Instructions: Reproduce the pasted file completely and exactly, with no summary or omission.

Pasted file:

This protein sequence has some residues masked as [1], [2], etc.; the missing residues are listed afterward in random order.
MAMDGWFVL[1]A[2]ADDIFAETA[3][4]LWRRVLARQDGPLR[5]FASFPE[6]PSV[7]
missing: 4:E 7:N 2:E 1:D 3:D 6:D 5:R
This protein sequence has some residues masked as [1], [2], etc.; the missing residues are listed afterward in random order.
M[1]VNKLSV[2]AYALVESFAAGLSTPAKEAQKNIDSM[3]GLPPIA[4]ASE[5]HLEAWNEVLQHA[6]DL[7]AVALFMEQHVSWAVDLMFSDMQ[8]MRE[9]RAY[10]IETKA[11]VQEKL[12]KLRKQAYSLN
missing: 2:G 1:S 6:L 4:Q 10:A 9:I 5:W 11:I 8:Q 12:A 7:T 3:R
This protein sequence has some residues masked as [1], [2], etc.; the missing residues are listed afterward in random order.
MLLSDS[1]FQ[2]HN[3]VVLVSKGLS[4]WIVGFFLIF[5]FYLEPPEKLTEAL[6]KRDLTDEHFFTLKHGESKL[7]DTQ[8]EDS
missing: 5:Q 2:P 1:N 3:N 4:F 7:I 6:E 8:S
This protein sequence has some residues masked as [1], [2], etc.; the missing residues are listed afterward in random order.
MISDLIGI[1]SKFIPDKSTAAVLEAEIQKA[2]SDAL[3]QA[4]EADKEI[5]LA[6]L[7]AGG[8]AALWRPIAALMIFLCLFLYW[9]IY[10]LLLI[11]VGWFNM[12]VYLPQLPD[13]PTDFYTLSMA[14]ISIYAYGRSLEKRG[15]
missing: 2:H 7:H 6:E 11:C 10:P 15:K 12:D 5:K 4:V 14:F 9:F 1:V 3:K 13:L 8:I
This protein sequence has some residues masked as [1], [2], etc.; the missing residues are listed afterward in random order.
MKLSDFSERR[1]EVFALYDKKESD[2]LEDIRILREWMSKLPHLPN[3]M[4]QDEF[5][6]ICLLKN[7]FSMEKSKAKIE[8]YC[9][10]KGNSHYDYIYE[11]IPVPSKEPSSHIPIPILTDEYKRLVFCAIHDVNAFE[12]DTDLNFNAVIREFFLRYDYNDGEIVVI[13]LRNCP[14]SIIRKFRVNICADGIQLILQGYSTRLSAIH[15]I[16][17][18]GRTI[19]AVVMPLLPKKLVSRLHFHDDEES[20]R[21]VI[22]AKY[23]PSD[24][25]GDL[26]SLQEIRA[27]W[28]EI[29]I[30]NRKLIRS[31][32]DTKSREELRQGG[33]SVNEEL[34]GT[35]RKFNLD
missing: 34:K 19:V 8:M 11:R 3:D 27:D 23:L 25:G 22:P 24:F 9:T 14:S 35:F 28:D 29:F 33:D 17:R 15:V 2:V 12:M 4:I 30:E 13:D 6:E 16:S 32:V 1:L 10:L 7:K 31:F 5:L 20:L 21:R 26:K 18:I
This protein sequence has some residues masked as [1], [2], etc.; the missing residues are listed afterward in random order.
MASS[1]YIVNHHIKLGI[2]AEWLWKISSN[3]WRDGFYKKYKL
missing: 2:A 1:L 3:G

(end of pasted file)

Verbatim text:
This protein sequence has some residues masked as [1], [2], etc.; the missing residues are listed afterward in random order.
MAMDGWFVL[1]A[2]ADDIFAETA[3][4]LWRRVLARQDGPLR[5]FASFPE[6]PSV[7]
missing: 4:E 7:N 2:E 1:D 3:D 6:D 5:R
This protein sequence has some residues masked as [1], [2], etc.; the missing residues are listed afterward in random order.
M[1]VNKLSV[2]AYALVESFAAGLSTPAKEAQKNIDSM[3]GLPPIA[4]ASE[5]HLEAWNEVLQHA[6]DL[7]AVALFMEQHVSWAVDLMFSDMQ[8]MRE[9]RAY[10]IETKA[11]VQEKL[12]KLRKQAYSLN
missing: 2:G 1:S 6:L 4:Q 10:A 9:I 5:W 11:I 8:Q 12:A 7:T 3:R
This protein sequence has some residues masked as [1], [2], etc.; the missing residues are listed afterward in random order.
MLLSDS[1]FQ[2]HN[3]VVLVSKGLS[4]WIVGFFLIF[5]FYLEPPEKLTEAL[6]KRDLTDEHFFTLKHGESKL[7]DTQ[8]EDS
missing: 5:Q 2:P 1:N 3:N 4:F 7:I 6:E 8:S
This protein sequence has some residues masked as [1], [2], etc.; the missing residues are listed afterward in random order.
MISDLIGI[1]SKFIPDKSTAAVLEAEIQKA[2]SDAL[3]QA[4]EADKEI[5]LA[6]L[7]AGG[8]AALWRPIAALMIFLCLFLYW[9]IY[10]LLLI[11]VGWFNM[12]VYLPQLPD[13]PTDFYTLSMA[14]ISIYAYGRSLEKRG[15]
missing: 2:H 7:H 6:E 11:C 10:P 15:K 12:D 5:K 4:V 14:F 9:F 1:V 3:K 13:L 8:I
This protein sequence has some residues masked as [1], [2], etc.; the missing residues are listed afterward in random order.
MKLSDFSERR[1]EVFALYDKKESD[2]LEDIRILREWMSKLPHLPN[3]M[4]QDEF[5][6]ICLLKN[7]FSMEKSKAKIE[8]YC[9][10]KGNSHYDYIYE[11]IPVPSKEPSSHIPIPILTDEYKRLVFCAIHDVNAFE[12]DTDLNFNAVIREFFLRYDYNDGEIVVI[13]LRNCP[14]SIIRKFRVNICADGIQLILQGYSTRLSAIH[15]I[16][17][18]GRTI[19]AVVMPLLPKKLVSRLHFHDDEES[20]R[21]VI[22]AKY[23]PSD[24][25]GDL[26]SLQEIRA[27]W[28]EI[29]I[30]NRKLIRS[31][32]DTKSREELRQGG[33]SVNEEL[34]GT[35]RKFNLD
missing: 34:K 19:V 8:M 11:R 3:D 27:D 23:L 25:G 22:P 24:F 9:T 14:S 35:F 28:D 29:F 33:D 17:R 15:V 2:V 12:M 4:I 30:E 13:D 6:E 16:S 32:V 1:L 10:L 7:K 31:F 5:L 20:L 21:R 26:K 18:I
This protein sequence has some residues masked as [1], [2], etc.; the missing residues are listed afterward in random order.
MASS[1]YIVNHHIKLGI[2]AEWLWKISSN[3]WRDGFYKKYKL
missing: 2:A 1:L 3:G